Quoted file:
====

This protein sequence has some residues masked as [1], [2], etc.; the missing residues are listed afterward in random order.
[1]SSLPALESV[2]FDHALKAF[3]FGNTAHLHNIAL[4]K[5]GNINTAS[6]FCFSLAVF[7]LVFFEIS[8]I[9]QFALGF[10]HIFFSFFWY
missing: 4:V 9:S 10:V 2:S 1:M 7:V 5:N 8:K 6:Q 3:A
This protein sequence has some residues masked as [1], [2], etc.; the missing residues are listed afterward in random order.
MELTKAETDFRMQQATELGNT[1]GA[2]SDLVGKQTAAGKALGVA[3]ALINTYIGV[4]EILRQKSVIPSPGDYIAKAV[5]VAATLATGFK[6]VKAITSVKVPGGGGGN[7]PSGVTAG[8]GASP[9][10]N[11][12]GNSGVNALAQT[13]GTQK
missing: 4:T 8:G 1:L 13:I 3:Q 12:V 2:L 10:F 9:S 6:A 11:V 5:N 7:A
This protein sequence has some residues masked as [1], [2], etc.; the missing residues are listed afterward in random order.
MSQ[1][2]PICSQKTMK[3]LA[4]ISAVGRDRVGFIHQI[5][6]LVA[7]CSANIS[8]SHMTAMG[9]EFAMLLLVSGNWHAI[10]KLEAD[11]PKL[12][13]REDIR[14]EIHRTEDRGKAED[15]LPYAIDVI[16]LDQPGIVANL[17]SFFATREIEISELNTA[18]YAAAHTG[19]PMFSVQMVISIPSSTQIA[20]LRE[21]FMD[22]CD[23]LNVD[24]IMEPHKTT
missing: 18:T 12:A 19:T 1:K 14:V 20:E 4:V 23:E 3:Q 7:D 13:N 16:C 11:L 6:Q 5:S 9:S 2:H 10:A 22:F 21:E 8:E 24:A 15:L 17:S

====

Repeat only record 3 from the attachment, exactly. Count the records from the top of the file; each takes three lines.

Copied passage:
This protein sequence has some residues masked as [1], [2], etc.; the missing residues are listed afterward in random order.
MSQ[1][2]PICSQKTMK[3]LA[4]ISAVGRDRVGFIHQI[5][6]LVA[7]CSANIS[8]SHMTAMG[9]EFAMLLLVSGNWHAI[10]KLEAD[11]PKL[12][13]REDIR[14]EIHRTEDRGKAED[15]LPYAIDVI[16]LDQPGIVANL[17]SFFATREIEISELNTA[18]YAAAHTG[19]PMFSVQMVISIPSSTQIA[20]LRE[21]FMD[22]CD[23]LNVD[24]IMEPHKTT
missing: 18:T 12:A 19:T 1:K 14:V 20:E 4:V 23:E 3:Q 7:D 13:N 16:C 11:L 6:Q 5:S 9:S 2:H 10:A 22:F 21:E 8:E 24:A 15:L 17:S